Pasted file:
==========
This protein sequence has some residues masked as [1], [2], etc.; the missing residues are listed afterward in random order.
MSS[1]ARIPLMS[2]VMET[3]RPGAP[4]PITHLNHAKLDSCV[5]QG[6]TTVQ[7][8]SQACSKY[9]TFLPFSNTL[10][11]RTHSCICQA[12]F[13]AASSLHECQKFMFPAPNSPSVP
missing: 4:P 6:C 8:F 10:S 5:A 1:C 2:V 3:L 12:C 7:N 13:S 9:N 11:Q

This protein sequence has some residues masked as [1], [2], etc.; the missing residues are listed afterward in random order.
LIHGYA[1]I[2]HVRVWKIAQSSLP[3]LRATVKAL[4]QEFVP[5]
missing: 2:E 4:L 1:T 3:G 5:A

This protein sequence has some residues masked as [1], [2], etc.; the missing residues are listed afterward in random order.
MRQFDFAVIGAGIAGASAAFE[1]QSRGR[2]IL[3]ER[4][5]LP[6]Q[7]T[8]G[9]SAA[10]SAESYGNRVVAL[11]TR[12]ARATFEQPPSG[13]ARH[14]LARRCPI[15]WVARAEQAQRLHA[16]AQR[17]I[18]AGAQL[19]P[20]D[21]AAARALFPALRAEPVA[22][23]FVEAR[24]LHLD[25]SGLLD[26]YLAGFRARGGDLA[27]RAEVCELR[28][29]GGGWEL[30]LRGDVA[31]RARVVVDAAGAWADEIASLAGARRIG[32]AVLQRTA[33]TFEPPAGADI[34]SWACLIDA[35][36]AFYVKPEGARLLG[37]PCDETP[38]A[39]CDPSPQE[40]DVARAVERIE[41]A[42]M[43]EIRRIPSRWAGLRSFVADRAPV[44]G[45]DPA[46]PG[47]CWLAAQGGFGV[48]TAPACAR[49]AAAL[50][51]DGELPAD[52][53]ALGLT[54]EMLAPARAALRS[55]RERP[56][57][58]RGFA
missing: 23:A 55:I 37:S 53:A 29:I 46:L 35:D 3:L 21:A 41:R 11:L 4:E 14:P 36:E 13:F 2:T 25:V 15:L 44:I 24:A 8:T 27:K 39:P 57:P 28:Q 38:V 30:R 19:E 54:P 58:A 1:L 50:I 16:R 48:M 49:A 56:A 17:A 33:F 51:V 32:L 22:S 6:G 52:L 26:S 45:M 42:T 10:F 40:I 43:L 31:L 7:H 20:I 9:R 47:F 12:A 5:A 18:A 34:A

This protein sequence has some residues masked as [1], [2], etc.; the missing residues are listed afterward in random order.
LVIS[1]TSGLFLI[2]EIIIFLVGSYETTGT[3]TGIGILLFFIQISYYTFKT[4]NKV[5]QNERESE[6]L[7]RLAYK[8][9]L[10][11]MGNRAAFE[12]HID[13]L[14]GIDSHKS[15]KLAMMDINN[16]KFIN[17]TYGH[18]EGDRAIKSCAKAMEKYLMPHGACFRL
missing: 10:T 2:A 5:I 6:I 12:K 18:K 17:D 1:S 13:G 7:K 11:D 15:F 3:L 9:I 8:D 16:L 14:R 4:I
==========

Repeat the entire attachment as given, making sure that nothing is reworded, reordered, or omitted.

This protein sequence has some residues masked as [1], [2], etc.; the missing residues are listed afterward in random order.
MSS[1]ARIPLMS[2]VMET[3]RPGAP[4]PITHLNHAKLDSCV[5]QG[6]TTVQ[7][8]SQACSKY[9]TFLPFSNTL[10][11]RTHSCICQA[12]F[13]AASSLHECQKFMFPAPNSPSVP
missing: 4:P 6:C 8:F 10:S 5:A 1:C 2:V 3:L 12:C 7:N 13:S 9:N 11:Q

This protein sequence has some residues masked as [1], [2], etc.; the missing residues are listed afterward in random order.
LIHGYA[1]I[2]HVRVWKIAQSSLP[3]LRATVKAL[4]QEFVP[5]
missing: 2:E 4:L 1:T 3:G 5:A

This protein sequence has some residues masked as [1], [2], etc.; the missing residues are listed afterward in random order.
MRQFDFAVIGAGIAGASAAFE[1]QSRGR[2]IL[3]ER[4][5]LP[6]Q[7]T[8]G[9]SAA[10]SAESYGNRVVAL[11]TR[12]ARATFEQPPSG[13]ARH[14]LARRCPI[15]WVARAEQAQRLHA[16]AQR[17]I[18]AGAQL[19]P[20]D[21]AAARALFPALRAEPVA[22][23]FVEAR[24]LHLD[25]SGLLD[26]YLAGFRARGGDLA[27]RAEVCELR[28][29]GGGWEL[30]LRGDVA[31]RARVVVDAAGAWADEIASLAGARRIG[32]AVLQRTA[33]TFEPPAGADI[34]SWACLIDA[35][36]AFYVKPEGARLLG[37]PCDETP[38]A[39]CDPSPQE[40]DVARAVERIE[41]A[42]M[43]EIRRIPSRWAGLRSFVADRAPV[44]G[45]DPA[46]PG[47]CWLAAQGGFGV[48]TAPACAR[49]AAAL[50][51]DGELPAD[52][53]ALGLT[54]EMLAPARAALRS[55]RERP[56][57][58]RGFA
missing: 23:A 55:I 37:S 53:A 29:I 46:L 35:D 3:L 21:A 41:R 11:L 4:E 14:P 36:E 13:F 2:T 25:V 15:L 44:I 24:A 8:T 27:K 39:P 57:P 28:Q 38:V 30:R 19:E 54:P 58:A 1:L 50:I 16:R 48:M 49:A 56:A 17:A 33:F 51:V 32:L 22:S 6:G 52:L 26:S 45:M 42:T 10:F 40:I 43:L 31:L 7:H 20:I 9:R 47:F 12:A 5:A 18:A 34:A

This protein sequence has some residues masked as [1], [2], etc.; the missing residues are listed afterward in random order.
LVIS[1]TSGLFLI[2]EIIIFLVGSYETTGT[3]TGIGILLFFIQISYYTFKT[4]NKV[5]QNERESE[6]L[7]RLAYK[8][9]L[10][11]MGNRAAFE[12]HID[13]L[14]GIDSHKS[15]KLAMMDINN[16]KFIN[17]TYGH[18]EGDRAIKSCAKAMEKYLMPHGACFRL
missing: 10:T 2:A 5:I 6:I 12:K 18:K 17:D 1:S 13:G 7:K 11:D 15:F 3:L 9:I 8:D 16:L 14:R 4:I